Sometime back, I read Paul Kalanithi’s article in New York Times How Long have I got Left?
I remember reading his Stanford article “Before I go also on the same day.
I must have reached through the entangled world wide web.
I registered somewhere in my mind that I need to read this book.
Articles were piercing, thoughtful, and show a delicate balance of scholar and crafted writing.
In the drudgery of daily toil, the book slipped my mind.
And one fine day, a fellow book club member and voracious reader Neelkanth posted the book cover, signaling he ordered the book.
Memories kindled, and I, too, ordered it immediately.
Book arrived sometime.
I reached home in the evening, opened the packet, and was playing around.
I looked at the front cover. I looked at the back cover.
Generally, I refrain from books that don’t have indexes and references. Such non-fiction books may be questionable (I feel so). This book doesn’t have one. A doubt slipped in mind, is this worth my time!
Then we had dinner.
That day, I was attending to my ailing mother.
I had to attend to her frequently.
I started going through the book forward.
I think it was 1100 PM or 1130 PM.
Through forward, I moved on.
I was attending mother and going through the book.
Slowly, I was involved in the book. I continued reading.
Sitting on the bed, and I was going through pages one after another.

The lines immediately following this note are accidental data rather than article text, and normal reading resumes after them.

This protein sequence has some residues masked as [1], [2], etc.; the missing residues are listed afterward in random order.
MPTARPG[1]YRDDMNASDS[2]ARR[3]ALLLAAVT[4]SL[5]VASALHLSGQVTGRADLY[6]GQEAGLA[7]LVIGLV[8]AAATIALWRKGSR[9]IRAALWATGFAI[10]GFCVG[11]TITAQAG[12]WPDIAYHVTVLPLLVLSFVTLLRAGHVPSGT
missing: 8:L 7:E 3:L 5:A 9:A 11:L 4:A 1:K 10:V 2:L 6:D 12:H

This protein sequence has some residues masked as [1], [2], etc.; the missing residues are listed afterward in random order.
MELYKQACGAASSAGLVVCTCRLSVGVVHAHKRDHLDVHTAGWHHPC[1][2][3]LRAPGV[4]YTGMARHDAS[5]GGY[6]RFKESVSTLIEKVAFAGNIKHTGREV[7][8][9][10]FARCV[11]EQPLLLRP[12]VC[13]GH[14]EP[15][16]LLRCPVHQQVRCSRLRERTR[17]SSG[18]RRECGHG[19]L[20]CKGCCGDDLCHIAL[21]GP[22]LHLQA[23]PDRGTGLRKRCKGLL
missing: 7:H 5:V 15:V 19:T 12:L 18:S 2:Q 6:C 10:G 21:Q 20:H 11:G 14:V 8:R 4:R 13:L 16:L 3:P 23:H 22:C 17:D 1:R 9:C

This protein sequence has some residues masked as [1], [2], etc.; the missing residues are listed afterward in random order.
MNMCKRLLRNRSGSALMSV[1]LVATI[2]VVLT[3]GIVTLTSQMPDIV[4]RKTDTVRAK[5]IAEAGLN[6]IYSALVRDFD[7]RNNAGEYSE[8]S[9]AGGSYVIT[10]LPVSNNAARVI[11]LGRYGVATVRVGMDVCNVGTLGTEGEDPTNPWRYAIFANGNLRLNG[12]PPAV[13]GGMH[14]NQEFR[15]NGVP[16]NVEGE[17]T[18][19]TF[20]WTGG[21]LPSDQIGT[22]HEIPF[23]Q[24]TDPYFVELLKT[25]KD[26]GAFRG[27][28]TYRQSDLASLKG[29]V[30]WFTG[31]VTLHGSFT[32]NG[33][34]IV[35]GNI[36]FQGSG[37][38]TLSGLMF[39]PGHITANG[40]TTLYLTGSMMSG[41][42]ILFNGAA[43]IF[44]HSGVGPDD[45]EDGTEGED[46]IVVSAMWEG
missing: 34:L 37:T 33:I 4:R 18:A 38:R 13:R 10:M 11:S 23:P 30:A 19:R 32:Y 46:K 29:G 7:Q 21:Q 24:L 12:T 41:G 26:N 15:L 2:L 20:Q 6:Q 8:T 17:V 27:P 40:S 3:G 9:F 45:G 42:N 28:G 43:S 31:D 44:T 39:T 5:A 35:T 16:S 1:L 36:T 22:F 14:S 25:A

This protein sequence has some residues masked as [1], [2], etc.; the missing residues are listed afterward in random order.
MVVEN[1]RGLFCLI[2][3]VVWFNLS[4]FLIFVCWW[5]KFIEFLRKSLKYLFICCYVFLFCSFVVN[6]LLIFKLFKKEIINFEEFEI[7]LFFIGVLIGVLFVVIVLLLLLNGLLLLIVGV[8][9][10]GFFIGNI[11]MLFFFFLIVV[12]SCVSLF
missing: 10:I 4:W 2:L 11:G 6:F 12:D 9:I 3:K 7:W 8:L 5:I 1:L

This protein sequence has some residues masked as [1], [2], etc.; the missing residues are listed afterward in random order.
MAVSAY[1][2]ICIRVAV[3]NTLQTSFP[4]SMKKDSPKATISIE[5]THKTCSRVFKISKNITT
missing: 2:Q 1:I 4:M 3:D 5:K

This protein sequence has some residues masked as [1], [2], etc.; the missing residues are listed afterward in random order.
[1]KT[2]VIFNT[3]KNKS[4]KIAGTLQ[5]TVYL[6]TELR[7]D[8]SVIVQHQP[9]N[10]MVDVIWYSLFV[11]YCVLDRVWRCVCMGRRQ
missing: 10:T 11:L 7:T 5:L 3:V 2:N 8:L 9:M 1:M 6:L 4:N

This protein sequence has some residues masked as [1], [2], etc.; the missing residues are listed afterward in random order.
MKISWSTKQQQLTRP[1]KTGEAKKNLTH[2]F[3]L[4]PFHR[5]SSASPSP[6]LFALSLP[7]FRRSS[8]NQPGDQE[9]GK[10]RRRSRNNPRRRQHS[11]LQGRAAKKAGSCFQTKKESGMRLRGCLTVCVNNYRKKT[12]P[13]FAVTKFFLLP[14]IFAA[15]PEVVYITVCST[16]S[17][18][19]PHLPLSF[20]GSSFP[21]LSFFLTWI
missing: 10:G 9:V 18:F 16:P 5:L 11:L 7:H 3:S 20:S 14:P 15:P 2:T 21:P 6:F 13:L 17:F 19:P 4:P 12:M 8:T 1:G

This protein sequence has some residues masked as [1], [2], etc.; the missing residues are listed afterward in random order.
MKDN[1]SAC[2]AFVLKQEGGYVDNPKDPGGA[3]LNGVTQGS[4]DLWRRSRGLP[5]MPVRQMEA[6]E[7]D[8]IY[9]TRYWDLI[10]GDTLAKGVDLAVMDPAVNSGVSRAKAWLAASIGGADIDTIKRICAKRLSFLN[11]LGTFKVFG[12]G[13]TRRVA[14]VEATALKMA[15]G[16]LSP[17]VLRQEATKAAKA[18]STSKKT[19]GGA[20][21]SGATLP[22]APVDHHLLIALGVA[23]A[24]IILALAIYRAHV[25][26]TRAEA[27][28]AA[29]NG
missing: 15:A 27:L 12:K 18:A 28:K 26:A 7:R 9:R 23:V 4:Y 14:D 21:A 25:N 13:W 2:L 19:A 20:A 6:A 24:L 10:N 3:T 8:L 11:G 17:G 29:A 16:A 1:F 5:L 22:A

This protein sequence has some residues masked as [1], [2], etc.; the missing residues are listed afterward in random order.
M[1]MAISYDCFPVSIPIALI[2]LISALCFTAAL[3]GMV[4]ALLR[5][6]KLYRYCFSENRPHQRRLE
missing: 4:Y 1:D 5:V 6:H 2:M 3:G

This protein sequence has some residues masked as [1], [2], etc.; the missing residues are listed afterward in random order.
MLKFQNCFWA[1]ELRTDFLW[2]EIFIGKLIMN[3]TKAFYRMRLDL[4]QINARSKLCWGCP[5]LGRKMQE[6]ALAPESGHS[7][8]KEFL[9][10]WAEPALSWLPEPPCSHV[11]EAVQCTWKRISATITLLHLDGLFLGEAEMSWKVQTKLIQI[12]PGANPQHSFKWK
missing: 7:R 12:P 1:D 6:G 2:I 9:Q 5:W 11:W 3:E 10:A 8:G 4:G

I did not have a pen or pencil to mark the book—something rare in my book reading.
I continued reading page after page.
Then sometime at night, I had to remove spectacle. My eyes were moist!
I cleaned it and continued reading. [Incidentally, today morning, my daughter asked, have you ever cried while reading a book, I told her about the popular Marathi book “Shaymchi Aai” (Shyam’s mother). And how everyone cries. I marked in mind; I can say to her about this book too].
I continued and completed the book. It was almost night 0230!
After a long period, I read the book end-to-end in one sitting at a stretch without deciding so!
That’s my experience of reading this book.
Do you need a review, summary to start reading it now?
Isn’t this enough to pick up and read it!
Off-course it is not something easy to read too.
It talks about the broad reading that the author has – a clear indicator of how good reading leads to good writing! His study of literature, philosophy, and the quest to understand DEATH!
His quest to understand death and life. The border between meaning and life took him to pick up neurosurgery!
He toiled hard for a decade to reach the pinnacle of neurosurgery, studied neuroscience too.
He has published award-winning papers!
The bulk of the book is packed with medical jargon. Something similar to The Emperor of Maladies!
What is great about the book is his encounter with death with the theory that he studied. A pure sign of scholar! Something similar you find in Victor Frankl’s “Man’s search of Meaning.”
His way of conveying why neurosurgery is not for the weak-hearted. Neurosurgeon deals with the questions of life and death every instant. He deals with the more critical question of whether to allow this person to die or save him! How it separates the doctor’s JOB from the doctor’s CALLING!
It very delicately navigates the meaning of work and life.
It navigates the questions of identity, the patient’s identity, and the doctor’s identity.
The work of Paul Kalanithi of “When breath becomes air” is a pure gem in the league Victor Frankl’s “Man’s search of meaning”!
If you want to understand this thread of “meaning” in the literature, you can’t ignore this book!